New York Lawmakers Announce Plan To Save Us All Money on Gas
Lawmakers believe this one move could save New Yorkers every time they fill up at the pump and could save some drivers "$50,000 a year."
New York State lawmakers want the state tax on gasoline suspended.
If passed, the New York Gas Tax Relief Act suspends the state gas tax until September 1, 2022, in an effort to combat the increased costs that have burdened New Yorkers over the past two years and have escalated even higher in recent weeks, officials say.
The bill has support from both Republicans and Democrats in New York.
Senator Peter Oberacker (R/C-Schenevus) and Senator Fred Akshar (R/C – Southern Tier) are working on the bill that they believe will give New York families immediate relief at the gas pump.
"Families and small businesses are struggling like never before with unprecedented cost increases in nearly every facet of their lives, especially at the gas pump,” Senator Fred Akshar stated. “While our leaders in Albany and Washington seem more interested in pleasing their political interests than easing the burdens on everyday New Yorkers, this legislation puts our people’s economic survival first.”
As of Thursday morning, the average cost for a gallon of gas in New York State is at a record high of $4.466. The price for a gallon of gas has increased by over 50 cents in the past week and over 80 cents in the past month.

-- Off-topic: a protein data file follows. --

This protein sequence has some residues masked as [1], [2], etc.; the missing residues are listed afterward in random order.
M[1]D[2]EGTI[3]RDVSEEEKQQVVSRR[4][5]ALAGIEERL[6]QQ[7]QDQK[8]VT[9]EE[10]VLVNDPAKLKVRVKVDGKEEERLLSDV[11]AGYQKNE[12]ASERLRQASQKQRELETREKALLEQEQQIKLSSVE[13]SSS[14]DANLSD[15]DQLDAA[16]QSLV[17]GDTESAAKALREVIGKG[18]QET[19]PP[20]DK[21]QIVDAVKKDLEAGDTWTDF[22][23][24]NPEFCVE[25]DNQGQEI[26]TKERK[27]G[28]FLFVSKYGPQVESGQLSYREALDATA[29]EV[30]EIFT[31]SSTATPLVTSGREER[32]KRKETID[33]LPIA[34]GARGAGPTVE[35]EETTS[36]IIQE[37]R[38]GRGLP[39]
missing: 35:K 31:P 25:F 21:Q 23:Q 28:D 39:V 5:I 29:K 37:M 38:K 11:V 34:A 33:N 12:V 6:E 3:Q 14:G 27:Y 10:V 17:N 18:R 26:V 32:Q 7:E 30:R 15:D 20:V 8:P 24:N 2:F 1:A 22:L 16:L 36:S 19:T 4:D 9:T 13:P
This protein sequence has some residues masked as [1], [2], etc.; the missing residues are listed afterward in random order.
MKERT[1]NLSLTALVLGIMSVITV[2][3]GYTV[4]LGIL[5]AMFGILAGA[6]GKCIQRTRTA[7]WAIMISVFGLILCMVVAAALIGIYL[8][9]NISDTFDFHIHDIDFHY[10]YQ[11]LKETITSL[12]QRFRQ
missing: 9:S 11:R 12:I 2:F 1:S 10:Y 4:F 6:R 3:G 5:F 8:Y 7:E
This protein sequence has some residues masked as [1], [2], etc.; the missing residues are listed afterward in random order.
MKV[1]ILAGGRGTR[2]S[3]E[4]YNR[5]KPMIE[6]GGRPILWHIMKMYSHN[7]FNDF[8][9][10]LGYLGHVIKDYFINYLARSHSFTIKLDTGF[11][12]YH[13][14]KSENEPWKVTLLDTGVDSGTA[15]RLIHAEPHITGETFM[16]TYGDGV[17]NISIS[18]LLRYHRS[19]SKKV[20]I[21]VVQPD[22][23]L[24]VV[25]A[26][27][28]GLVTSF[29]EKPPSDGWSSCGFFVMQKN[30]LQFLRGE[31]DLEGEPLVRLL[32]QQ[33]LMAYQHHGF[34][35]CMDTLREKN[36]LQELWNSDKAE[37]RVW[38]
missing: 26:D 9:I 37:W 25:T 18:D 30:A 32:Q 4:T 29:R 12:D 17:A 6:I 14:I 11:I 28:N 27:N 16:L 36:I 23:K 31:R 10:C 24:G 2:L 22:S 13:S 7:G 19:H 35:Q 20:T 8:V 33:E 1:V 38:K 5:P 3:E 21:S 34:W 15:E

News 10 reports eliminating New York's tax on gasoline would save 48 cents per gallon and 47 cents for a gallon of diesel fuel.
"50 cents a gallon could save them more than $50,000 a year, just on average. That savings would be passed down directly to the consumers," Democratic Assemblymember Angelo Santabarbara told News 10.
Both Republican and Democratic New York state lawmakers are calling on Gov. Hochul to suspend the state tax on gasoline.
Hochul says her budget office is looking into the bill but cautions there is no guarantee New Yorkers will actually see lower gas prices if she suspends the gas tax.
"I want to make sure if we do something that it's actually going to have an impact," Hochul said, according to Spectrum News. "If I knew it was really going to be felt in the pockets of consumers, that's a different equation. Prices are going to keep going up and up and up. It's not settled yet, it's absolutely under review."